From entry level to the C-suite, women are underrepresented at US corporations, less likely to advance than men, and face more barriers to senior leadership. In fact, at the rate of progress of the past three years, it will take more than 100 years for the upper reaches of US corporations to achieve gender parity.
These are the principal findings of Women in the Workplace, a study undertaken by LeanIn.Org and McKinsey to encourage female leadership and gender equality in the workforce. Some 118 companies and nearly 30,000 employees participated in the study, building on a similar effort conducted by McKinsey in 2012.1The new study revealed that despite modest improvements, the overarching findings were similar: women remain underrepresented at every level of the corporate pipeline, with the disparity greatest at senior levels of leadership (exhibit).
Women in the Workplace found that for numerous reasons, women are simply less likely than men to advance: they experience an uneven playing field, with their odds of advancement lower at every level; there is a persistent leadership gap in the most senior roles; gender diversity is not widely believed to be a priority; and while employee programs designed to help balance work and family are abundant, participation is low among both sexes due to concerns that using them will negatively affect their careers.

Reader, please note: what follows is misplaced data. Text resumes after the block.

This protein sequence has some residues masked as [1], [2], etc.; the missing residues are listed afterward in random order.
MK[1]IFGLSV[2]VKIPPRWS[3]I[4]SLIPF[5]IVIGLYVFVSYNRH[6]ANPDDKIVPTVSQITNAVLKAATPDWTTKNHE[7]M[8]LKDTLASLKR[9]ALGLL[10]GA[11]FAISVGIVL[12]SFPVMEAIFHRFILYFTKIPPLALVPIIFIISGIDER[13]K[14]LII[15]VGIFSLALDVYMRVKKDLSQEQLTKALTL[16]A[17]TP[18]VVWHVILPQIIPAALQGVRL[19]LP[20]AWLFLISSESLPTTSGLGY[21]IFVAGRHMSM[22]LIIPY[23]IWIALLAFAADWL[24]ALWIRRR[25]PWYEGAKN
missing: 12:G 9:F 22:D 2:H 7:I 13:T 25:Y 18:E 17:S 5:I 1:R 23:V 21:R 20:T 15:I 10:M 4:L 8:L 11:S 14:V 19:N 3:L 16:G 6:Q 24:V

This is an edited extract from Women in the Workplace, a study undertaken by LeanIn.Org and McKinsey. For more information, visit womenintheworkplace.com.